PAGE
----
Forget everything you’ve known about burlesque so far. Frills in Lockdown brings a new quality and primarily, a sense of humour, to the cabaret performance, showing that burlesque can be for anyone, literally.
The 40-minute long production consists of nine short solo acts and two group performances – Candy Man in the Pride aesthetics and the cancan in the grand finale when the titular frills are presented in all their glory. The amateur performers (and please bear that in mind that they are very amateur indeed) dance to hits like Welcome to Burlesque, American Woman or I Love Rock’N’Roll in their gardens, living rooms and bedrooms, as you do during the pandemic.
All the elements comprising Frills in Lockdown – choreography, costumes and filming – are very amateur but it doesn’t necessarily have to be a flaw.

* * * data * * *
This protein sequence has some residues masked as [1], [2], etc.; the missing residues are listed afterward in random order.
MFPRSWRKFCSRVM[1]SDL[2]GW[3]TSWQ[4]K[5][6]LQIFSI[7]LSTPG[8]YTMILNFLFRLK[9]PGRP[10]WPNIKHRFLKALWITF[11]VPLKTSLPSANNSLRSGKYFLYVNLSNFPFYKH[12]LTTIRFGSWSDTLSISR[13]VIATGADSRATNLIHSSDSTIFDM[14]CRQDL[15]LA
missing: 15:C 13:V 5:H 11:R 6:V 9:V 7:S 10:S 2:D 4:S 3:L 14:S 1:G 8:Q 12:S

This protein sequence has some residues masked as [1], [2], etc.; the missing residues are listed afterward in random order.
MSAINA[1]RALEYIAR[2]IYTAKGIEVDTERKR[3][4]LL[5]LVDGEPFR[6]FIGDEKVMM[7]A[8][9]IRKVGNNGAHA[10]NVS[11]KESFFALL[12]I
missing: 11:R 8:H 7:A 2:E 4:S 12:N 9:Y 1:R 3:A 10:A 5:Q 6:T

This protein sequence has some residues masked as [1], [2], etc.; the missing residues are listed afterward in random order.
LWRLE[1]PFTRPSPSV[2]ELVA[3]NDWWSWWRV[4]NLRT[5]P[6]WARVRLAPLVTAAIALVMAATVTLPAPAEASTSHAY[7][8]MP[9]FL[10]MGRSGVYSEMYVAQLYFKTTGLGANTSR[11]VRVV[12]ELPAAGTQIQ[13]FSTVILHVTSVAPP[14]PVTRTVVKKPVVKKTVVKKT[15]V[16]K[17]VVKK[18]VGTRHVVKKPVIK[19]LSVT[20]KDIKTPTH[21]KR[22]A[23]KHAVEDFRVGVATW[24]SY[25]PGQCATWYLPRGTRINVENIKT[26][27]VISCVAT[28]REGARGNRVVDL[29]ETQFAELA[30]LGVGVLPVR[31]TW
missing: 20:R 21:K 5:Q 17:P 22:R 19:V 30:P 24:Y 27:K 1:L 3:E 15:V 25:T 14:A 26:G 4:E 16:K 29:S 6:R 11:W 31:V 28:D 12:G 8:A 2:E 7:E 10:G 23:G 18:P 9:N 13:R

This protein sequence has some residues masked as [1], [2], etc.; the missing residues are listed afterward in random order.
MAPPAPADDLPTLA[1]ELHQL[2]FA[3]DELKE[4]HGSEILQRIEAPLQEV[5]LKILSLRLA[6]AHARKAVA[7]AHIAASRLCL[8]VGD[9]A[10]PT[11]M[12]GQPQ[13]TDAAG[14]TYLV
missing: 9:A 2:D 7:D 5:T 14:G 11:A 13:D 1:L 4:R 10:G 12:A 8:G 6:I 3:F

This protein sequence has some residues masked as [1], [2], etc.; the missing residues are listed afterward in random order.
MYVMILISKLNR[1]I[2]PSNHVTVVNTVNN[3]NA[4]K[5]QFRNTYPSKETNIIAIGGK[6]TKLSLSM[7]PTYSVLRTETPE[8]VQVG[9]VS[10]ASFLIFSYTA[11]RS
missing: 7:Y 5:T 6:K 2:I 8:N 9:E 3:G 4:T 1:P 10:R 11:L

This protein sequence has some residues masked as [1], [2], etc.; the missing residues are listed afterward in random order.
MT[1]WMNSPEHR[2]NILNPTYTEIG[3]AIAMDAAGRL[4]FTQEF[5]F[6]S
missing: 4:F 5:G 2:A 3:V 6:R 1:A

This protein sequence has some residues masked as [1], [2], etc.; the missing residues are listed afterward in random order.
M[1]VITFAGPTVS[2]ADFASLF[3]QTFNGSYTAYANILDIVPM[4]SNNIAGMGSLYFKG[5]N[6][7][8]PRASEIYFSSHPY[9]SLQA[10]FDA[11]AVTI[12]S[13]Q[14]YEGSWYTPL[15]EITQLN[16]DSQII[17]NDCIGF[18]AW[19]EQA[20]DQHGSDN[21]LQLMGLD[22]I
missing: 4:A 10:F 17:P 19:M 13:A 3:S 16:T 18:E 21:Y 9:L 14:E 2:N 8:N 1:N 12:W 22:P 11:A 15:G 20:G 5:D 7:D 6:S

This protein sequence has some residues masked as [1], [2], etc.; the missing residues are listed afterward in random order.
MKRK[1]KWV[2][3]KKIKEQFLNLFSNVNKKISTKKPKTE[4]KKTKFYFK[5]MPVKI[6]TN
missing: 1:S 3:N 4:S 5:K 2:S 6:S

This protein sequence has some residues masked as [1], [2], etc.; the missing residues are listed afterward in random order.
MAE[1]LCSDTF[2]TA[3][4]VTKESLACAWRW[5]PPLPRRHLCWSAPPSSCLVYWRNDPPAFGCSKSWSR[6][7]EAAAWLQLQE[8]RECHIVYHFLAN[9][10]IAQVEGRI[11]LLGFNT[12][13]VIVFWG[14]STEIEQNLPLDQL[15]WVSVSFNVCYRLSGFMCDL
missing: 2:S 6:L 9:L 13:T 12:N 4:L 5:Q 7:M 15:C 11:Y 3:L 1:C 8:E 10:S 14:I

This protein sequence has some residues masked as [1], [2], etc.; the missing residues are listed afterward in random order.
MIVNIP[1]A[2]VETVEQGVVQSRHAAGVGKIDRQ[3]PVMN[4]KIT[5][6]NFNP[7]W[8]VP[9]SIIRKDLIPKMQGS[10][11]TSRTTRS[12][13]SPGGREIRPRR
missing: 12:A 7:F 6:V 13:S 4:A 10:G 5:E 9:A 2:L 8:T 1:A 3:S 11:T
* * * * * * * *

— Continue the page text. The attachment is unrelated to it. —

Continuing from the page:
Saltire Burlesque Academy, the Burlesque Fitness group from Scotland was established in 2019 to deliver body confidence classes, for all ages and genders. And this is exactly what they do during Frills in Lockdown – have fun, build their confidence, entertain the audience but primarily, I feel, they empower each other.
They perfectly fit into the aesthetics of the Fringe when the crowded streets of Edinburgh are usually full of beautiful people, confident with their bodies, dressed in cheesy, flashy costumes, advertising their shows. That’s why Frills in Lockdown manages to sneak a little bit of campy and charming vibe, characteristic of the Fringe, to the virtual fringe.
Is it a mesmerising, professional, seductive and electrifying burlesque show? Definitely not but it doesn’t even aspire to be one. Instead, it is charming, fun, empowering and bold because it crosses all the foregoing norms and conventions. All the performers deserve a big round of applause. Welcome to *totally refreshed* Burlesque.